Review Summary: The first great brutal album of 2010.4 of 4 thought this review was well written
Situating oneself in the comfort of expectations is an enticing strategy to build both anticipation and loyalty for any pending affair. However, expectations also lend themselves (and as such, their envoy) to disappointment, sheerly as a consequence of extraction. Even if what was expected was what was delivered, the effect will be potentially...anticlimactic. In order to transcend disappointment one must first transcend any prejudice, no matter the purport, in regards to not only specific entities, but, as to make a habit, all entities. Such an application in conduct is precisely what is necessary for one to properly receive Sarcolytic's first full length album.
There is no denying that even the band's name carries along with it certain connotations and expectations, at least for those familiar with the history of California brutal death metal legends Disgorge. Sarcolytic stands for, in essence, a rebirth of Disgorge (even though only one member is in the band), who are, for those somehow unfamiliar with Disgorge, now defunct (even though just recently there was some controversy regarding the band's revival). Much of this could be blamed on Sarco's initial self-titled EP, which did nothing to provide any intimations of change in creative direction for drummer Ricky Myers, as it was maximum Disgorge worship. However, with their first full length, the band has decided to alter, somewhat drastically, their sonic inclinations.
First of all, I would hesitate to label Thee Arcane Progeny
as veritable brutal death, which would be a misnomer in the slightest sense; considering that much of the brutality perceived emanates from one's expectations for, and familiarity of, the Disgorge family of bands, as the riffs are somewhat similar in structure (if that is at all feasible). This is more of a strength than anything else however, as it separates the band from said expectations, even though this release might be martyred in the process. It allows Sarcolytic to not be regarded as "the ashes of Disgorge" or a second-rate Disgorge, and for them to leave that to those who have no stake in the scene as yet.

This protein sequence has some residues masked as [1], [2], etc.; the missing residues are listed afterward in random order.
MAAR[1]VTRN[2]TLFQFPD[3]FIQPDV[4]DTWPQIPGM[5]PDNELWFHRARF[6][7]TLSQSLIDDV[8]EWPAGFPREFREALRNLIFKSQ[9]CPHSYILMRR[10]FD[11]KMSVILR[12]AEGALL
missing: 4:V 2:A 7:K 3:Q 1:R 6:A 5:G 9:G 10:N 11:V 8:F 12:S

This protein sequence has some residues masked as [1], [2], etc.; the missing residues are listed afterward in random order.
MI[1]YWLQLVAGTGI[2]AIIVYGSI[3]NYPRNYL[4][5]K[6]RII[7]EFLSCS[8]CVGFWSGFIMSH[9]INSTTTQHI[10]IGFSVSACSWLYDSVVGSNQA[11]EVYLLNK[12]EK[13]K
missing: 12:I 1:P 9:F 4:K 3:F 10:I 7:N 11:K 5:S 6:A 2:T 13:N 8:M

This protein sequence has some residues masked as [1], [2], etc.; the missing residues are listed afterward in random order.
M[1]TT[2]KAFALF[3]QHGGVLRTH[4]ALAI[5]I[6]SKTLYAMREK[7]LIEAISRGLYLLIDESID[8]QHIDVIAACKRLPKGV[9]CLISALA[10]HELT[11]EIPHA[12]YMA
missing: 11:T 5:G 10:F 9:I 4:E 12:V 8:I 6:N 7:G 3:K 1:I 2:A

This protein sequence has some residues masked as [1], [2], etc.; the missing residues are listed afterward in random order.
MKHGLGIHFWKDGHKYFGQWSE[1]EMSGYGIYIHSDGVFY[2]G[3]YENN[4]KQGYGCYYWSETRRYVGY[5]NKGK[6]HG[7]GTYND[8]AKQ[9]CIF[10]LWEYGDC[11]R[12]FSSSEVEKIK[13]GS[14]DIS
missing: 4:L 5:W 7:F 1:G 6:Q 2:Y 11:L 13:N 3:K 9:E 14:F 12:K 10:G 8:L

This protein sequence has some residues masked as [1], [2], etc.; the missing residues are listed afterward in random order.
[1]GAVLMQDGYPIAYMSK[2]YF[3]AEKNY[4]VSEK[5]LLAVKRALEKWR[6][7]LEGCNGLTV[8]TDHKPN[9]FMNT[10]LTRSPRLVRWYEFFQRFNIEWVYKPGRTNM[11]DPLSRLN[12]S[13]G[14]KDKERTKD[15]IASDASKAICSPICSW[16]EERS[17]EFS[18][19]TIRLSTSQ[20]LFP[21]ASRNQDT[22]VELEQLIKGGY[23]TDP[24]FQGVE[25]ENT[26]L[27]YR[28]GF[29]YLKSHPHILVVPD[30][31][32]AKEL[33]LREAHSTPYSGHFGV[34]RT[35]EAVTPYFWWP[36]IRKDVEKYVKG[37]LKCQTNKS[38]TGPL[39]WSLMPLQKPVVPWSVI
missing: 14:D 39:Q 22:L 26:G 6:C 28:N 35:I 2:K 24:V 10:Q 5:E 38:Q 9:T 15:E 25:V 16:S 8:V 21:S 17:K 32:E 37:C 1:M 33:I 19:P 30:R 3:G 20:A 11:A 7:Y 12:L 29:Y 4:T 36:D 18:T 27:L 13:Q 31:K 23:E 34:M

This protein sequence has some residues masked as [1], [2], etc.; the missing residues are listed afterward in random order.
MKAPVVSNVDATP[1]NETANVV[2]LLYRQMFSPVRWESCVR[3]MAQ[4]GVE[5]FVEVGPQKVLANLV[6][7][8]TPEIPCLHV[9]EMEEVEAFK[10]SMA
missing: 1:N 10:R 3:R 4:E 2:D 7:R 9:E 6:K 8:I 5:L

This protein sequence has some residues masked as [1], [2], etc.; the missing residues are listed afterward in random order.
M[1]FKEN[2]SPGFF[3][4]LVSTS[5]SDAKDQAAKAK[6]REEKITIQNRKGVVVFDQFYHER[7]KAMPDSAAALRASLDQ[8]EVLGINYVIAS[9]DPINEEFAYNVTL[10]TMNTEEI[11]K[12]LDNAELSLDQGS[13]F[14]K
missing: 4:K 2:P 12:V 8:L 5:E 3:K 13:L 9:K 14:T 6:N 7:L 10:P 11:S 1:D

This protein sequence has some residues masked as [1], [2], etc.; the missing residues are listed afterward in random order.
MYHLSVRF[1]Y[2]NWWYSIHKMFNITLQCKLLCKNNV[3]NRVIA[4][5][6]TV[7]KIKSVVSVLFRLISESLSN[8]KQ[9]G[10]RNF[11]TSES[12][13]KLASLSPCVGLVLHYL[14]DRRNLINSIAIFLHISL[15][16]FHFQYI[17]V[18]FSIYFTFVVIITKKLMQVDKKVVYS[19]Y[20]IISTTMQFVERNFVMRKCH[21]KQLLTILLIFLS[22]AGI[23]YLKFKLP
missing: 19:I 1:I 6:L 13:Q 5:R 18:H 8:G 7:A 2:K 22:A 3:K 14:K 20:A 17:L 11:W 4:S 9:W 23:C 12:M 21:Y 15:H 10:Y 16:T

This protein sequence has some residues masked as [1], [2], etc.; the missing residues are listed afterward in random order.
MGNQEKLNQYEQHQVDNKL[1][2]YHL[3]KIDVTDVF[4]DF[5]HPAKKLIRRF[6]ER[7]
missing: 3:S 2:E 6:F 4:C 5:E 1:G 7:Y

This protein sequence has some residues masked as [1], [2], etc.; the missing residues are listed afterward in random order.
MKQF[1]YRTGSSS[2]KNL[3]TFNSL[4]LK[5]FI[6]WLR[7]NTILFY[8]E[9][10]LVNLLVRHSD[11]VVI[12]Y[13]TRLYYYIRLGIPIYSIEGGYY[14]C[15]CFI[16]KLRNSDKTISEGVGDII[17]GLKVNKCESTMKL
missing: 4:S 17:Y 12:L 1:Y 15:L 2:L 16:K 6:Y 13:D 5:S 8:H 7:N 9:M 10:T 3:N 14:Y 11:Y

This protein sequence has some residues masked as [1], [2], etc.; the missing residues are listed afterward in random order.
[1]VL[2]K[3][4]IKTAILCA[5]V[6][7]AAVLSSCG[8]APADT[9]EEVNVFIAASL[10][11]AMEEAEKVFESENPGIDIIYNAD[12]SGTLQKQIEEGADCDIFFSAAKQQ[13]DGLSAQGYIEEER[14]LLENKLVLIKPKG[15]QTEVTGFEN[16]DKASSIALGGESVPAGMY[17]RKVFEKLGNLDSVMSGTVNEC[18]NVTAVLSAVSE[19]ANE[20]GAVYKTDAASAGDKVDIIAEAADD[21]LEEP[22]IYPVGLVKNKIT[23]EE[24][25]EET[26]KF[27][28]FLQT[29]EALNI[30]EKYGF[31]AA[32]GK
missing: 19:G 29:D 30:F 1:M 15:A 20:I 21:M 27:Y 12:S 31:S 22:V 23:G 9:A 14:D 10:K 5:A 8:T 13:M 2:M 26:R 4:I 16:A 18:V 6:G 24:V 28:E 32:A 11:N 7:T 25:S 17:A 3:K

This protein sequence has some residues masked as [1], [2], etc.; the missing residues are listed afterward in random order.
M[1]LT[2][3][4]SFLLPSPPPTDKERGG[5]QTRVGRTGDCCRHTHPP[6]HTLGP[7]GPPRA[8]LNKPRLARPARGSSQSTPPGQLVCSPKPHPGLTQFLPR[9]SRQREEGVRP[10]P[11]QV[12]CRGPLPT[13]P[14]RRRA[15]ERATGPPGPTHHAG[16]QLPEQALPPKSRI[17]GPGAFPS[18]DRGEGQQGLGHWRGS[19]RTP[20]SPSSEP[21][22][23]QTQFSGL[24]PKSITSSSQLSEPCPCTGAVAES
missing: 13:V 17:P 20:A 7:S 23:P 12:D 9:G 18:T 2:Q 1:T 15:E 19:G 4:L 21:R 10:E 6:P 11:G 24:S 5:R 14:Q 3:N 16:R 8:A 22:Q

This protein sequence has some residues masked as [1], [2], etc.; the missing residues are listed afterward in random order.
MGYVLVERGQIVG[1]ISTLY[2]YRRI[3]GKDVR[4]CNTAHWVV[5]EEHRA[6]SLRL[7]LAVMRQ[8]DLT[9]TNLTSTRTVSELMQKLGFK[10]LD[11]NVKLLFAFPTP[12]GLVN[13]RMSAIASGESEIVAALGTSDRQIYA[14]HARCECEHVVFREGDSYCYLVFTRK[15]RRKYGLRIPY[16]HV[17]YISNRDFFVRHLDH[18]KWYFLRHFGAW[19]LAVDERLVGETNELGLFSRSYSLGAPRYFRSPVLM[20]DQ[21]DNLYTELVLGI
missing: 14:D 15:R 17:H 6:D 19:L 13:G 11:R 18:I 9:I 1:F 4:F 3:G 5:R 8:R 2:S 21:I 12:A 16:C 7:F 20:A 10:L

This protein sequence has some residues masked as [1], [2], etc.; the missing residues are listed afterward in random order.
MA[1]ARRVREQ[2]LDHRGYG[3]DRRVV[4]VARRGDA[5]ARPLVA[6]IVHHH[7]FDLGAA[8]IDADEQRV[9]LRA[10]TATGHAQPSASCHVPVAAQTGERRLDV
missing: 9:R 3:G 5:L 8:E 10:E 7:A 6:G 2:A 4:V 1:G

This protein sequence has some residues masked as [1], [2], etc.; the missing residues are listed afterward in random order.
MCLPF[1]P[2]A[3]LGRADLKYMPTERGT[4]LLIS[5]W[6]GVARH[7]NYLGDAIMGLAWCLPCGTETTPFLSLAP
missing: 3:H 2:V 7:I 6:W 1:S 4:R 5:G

With this release, the band takes cues from more popular bands in the genre such as Nile, Behemoth and Hour of Penance. Considering how many bands on the scene these days sport the very same influences, one would be inclined to immediately cast off this album. Don't make that mistake! Sarcolytic are able to put a reasonably fresh spin on the sound of those bands in incorporating it into their more-streamlined-Disgorge approach to brutal death metal, and believe it or not the two styles merge affably. The aforementioned influence is most obvious towards the latter portion of the album where, on tracks such as Emissary, the album is borderline melodic. There are enough technical acrobatics to sate most tech-heads, and not so much brutality to turn anyone off on its own behest, which makes for a welcome and ostensibly accessible formula for those who are not yet initiate in brutal music.
Ironically enough (with all this about expectations and Disgorge), the most obvious flaw with the album is Ricky Myers' drumming, and especially the production of the drums, which is likened to one of the whimpiest drum sounds to ever grace a brutal record. Myers is an undeniably talented drummer, but the issue is that he recycles too much. Yes, Ricky, the drum pattern in the intro to 'The Secrets of Divinities' is very good, but this is (at least) the third time you've used it. It isn't much of a detraction however, and the biggest detraction for most will spawn from an inability to disregard any biases; from the allure of comparing Sarcolytic to Disgorge, which just isn't fair.